There isn't a shortage of the number of things that can get sucked up into your vacuum cleaner. Does this mean you disregard vacuuming for fear of spoiling your vacuum cleaner? - absolutely not! There is a simple solution to removing things sucked up in your vacuum hose. Socks are especially notorious for making their way into the vacuum hose; well, worry not, here is how to solve the problem.
How do you get the sock out of a vacuum hose?
When you get a sock stuck in the vacuum hose, the first thing you need to do is stop vacuuming immediately. Shut the vacuum cleaner and disconnect it from its electrical plug before attempting any recovery measures to avoid the risk of shock.
Every vacuum has an exterior hose suction that connects from the roller at the bottom to the tank. It would help if you disconnected the hose from the vacuum cleaner. Make sure to follow the user manual on your vacuum cleaner on how to remove the hose suction. Every vacuum cleaner has its own design; it is crucial to follow the owner's manual for the one you are using.
With the hose out, you can easily see where the sock is lodged. If it is near, you can reach out with your fingers and grab it. If it is a little further, use a wire coat hanger to reach it. Straighten it out and try to fish it out gently.
On the other hand, if the sock is lodged deeper inside, you will need to do more. First, try to flex the hose to try and dislodge the sock from its position, then use a coat hanger or your fingers to try and reach it.
If this does not work, you will have to open up the bottom cover of the vacuum cleaner. Put a newspaper on the ground and then flip the cleaner with its bottom on the newspaper so it can catch any debris that falls out.
Remove the brush roll and vacuum cleaner belt; you will find the sock stuck in the area behind the brush roll. You can then reassemble the vacuum cleaner starting with the brush roll, the belt, the cover, and finally attach the hose. Discard the debris so that they are not sucked right back in the next time you are cleaning.
Additionally, you can use another vacuum to pull out the sock if the lower hose is clogged. The physics behind how vacuums work is that they blow out air. This will help to push the sock out. Another way to push the sock out is to use an air compressor.
How to get something out of a vacuum hose?
When your vacuum starts having a low suction, overheating, or blowing out dust, its means you have a clogged hose or something is stuck in the vacuum cleaner hose. Start by removing the hose suction from the vacuum cleaner. If the hose is screwed on, unscrew it gently before pulling it off.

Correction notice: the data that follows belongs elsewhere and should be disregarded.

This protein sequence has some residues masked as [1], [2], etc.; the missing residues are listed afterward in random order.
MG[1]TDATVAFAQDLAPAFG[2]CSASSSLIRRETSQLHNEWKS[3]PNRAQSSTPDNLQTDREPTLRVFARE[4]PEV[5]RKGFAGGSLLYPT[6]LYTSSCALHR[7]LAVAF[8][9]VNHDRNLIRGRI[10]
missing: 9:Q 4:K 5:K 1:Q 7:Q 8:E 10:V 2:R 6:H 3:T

Next, take a broomstick and push the broom handle through the hose. The hose inside can be a little sensitive so do this gently; you don't want to puncture or break the hose suction. If there is any clog in the hose, the broom will push it out the other end.
If you can see through your hose, it will make your work much easier. Hold it up to some light, direct the broom handle or mop handle to where the clog is and push it out.
Pour baking soda and vinegar to clean out any other buildup inside or clogs that may be left in the hose. Start by pouring half a cup of baking soda into the hose and shake it so that it coats every part of the interior.
Slowly pour about 120 ml of white vinegar into the hose. You want to do this slowly so you don't push out the baking soda immediately. Let the baking soda and vinegar mixture bubble inside for a little while to allow it to break down any buildup inside. Alternatively, you can use powdered laundry detergent and hot water.
Run some warm water through the hose. This will help to clean out any of the mixture still left inside the hose. Pour the water from both ends to completely clean it from both sides.
Put the vacuum hose out to dry. Leave it for about one hour and ensure it is dry completely before reattaching it to your machine.
Another method to pull out large clogs stuck in the lower hose is to start by removing the main vacuum hose connected near the base of the roller. You should then unscrew the lower hose that is connected near the base of the vacuum.
Take a pair of needle-nose pliers and feel around for the clog. Once you touch it, pinch the blockage with the pliers and start pulling it out. You should then reattach the hoses to the vacuum cleaner, and you will be good to continue vacuuming.
If you still realize that the vacuum has lost suction after cleaning all the vacuum cleaner hoses, the clog might be in the roller. Clean the roller of your vacuum, and this should fix the problem.
Remember to follow the owner's manual for your vacuum every time you want to detach the hose. Take caution not to spoil your vacuum. Also, when taking the hoses apart, be mindful of where you put the screws so that you do not lose them.
When using a coat hanger to reach out for a sock or mop handle to push out clogs, it is crucial to be gentle and do it slowly to avoid breaking the hose and affecting the vacuum's suction.
The most critical warning you should heed is ensuring the vacuum is unplugged from all electrical appliances before you start working on it. When reattaching the hose, ensure it is completely dry also to avoid the risk of shock.